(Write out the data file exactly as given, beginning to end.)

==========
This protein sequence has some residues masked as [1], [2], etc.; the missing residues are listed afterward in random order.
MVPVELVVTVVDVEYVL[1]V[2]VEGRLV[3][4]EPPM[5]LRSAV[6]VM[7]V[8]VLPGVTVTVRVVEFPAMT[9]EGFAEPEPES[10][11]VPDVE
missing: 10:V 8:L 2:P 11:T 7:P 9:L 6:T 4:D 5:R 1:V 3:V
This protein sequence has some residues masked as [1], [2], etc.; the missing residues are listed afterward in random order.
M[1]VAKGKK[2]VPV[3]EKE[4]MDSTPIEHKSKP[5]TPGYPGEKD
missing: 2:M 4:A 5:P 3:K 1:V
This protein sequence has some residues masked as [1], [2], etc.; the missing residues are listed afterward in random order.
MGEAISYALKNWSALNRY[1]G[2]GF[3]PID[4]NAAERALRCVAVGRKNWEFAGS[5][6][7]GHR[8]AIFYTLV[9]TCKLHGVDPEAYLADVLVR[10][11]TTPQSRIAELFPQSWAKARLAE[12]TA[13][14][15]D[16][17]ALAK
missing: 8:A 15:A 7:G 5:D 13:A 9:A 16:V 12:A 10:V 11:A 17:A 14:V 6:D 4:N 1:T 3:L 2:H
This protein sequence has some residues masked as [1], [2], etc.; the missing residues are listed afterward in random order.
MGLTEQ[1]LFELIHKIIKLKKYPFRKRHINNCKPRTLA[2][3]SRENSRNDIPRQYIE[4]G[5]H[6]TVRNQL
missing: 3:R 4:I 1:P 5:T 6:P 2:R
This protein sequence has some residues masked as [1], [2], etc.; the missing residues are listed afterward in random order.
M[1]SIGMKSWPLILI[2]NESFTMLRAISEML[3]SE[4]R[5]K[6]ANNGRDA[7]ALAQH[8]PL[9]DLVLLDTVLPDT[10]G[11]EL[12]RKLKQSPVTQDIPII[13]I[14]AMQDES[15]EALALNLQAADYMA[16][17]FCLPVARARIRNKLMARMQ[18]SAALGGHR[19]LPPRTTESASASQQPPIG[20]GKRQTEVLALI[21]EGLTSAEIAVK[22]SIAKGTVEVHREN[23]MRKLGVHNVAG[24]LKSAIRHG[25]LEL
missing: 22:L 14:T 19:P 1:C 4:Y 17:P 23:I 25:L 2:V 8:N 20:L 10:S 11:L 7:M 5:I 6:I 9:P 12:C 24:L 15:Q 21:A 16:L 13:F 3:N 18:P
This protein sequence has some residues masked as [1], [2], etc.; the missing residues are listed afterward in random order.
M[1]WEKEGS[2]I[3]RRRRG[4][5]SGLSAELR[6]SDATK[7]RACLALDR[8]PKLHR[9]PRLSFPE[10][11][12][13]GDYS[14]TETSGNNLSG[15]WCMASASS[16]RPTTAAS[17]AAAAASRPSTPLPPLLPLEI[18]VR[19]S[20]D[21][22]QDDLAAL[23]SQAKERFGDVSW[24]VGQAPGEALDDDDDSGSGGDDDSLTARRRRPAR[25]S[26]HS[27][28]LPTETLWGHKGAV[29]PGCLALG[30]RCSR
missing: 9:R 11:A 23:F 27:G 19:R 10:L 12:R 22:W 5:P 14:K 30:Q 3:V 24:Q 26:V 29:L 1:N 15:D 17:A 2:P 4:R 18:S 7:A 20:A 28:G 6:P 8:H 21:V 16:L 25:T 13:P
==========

This protein sequence has some residues masked as [1], [2], etc.; the missing residues are listed afterward in random order.
MVPVELVVTVVDVEYVL[1]V[2]VEGRLV[3][4]EPPM[5]LRSAV[6]VM[7]V[8]VLPGVTVTVRVVEFPAMT[9]EGFAEPEPES[10][11]VPDVE
missing: 10:V 8:L 2:P 11:T 7:P 9:L 6:T 4:D 5:R 1:V 3:V
This protein sequence has some residues masked as [1], [2], etc.; the missing residues are listed afterward in random order.
M[1]VAKGKK[2]VPV[3]EKE[4]MDSTPIEHKSKP[5]TPGYPGEKD
missing: 2:M 4:A 5:P 3:K 1:V
This protein sequence has some residues masked as [1], [2], etc.; the missing residues are listed afterward in random order.
MGEAISYALKNWSALNRY[1]G[2]GF[3]PID[4]NAAERALRCVAVGRKNWEFAGS[5][6][7]GHR[8]AIFYTLV[9]TCKLHGVDPEAYLADVLVR[10][11]TTPQSRIAELFPQSWAKARLAE[12]TA[13][14][15]D[16][17]ALAK
missing: 8:A 15:A 7:G 5:D 13:A 9:A 16:V 12:A 10:V 11:A 17:A 14:V 6:D 4:N 1:T 3:L 2:H
This protein sequence has some residues masked as [1], [2], etc.; the missing residues are listed afterward in random order.
MGLTEQ[1]LFELIHKIIKLKKYPFRKRHINNCKPRTLA[2][3]SRENSRNDIPRQYIE[4]G[5]H[6]TVRNQL
missing: 3:R 4:I 1:P 5:T 6:P 2:R
This protein sequence has some residues masked as [1], [2], etc.; the missing residues are listed afterward in random order.
M[1]SIGMKSWPLILI[2]NESFTMLRAISEML[3]SE[4]R[5]K[6]ANNGRDA[7]ALAQH[8]PL[9]DLVLLDTVLPDT[10]G[11]EL[12]RKLKQSPVTQDIPII[13]I[14]AMQDES[15]EALALNLQAADYMA[16][17]FCLPVARARIRNKLMARMQ[18]SAALGGHR[19]LPPRTTESASASQQPPIG[20]GKRQTEVLALI[21]EGLTSAEIAVK[22]SIAKGTVEVHREN[23]MRKLGVHNVAG[24]LKSAIRHG[25]LEL
missing: 22:L 14:T 19:P 1:C 4:Y 17:P 23:I 25:L 2:V 8:N 20:L 10:S 11:L 7:M 5:I 6:I 9:P 12:C 24:L 15:Q 21:A 16:L 13:F 3:N 18:P
This protein sequence has some residues masked as [1], [2], etc.; the missing residues are listed afterward in random order.
M[1]WEKEGS[2]I[3]RRRRG[4][5]SGLSAELR[6]SDATK[7]RACLALDR[8]PKLHR[9]PRLSFPE[10][11][12][13]GDYS[14]TETSGNNLSG[15]WCMASASS[16]RPTTAAS[17]AAAAASRPSTPLPPLLPLEI[18]VR[19]S[20]D[21][22]QDDLAAL[23]SQAKERFGDVSW[24]VGQAPGEALDDDDDSGSGGDDDSLTARRRRPAR[25]S[26]HS[27][28]LPTETLWGHKGAV[29]PGCLALG[30]RCSR
missing: 9:R 11:A 23:F 27:G 19:R 10:L 12:R 22:W 5:P 14:K 30:Q 3:V 24:Q 26:V 29:L 1:N 15:D 17:A 2:P 4:R 18:S 7:A 20:A 28:G 6:P 8:H 21:V 16:L 25:T 13:P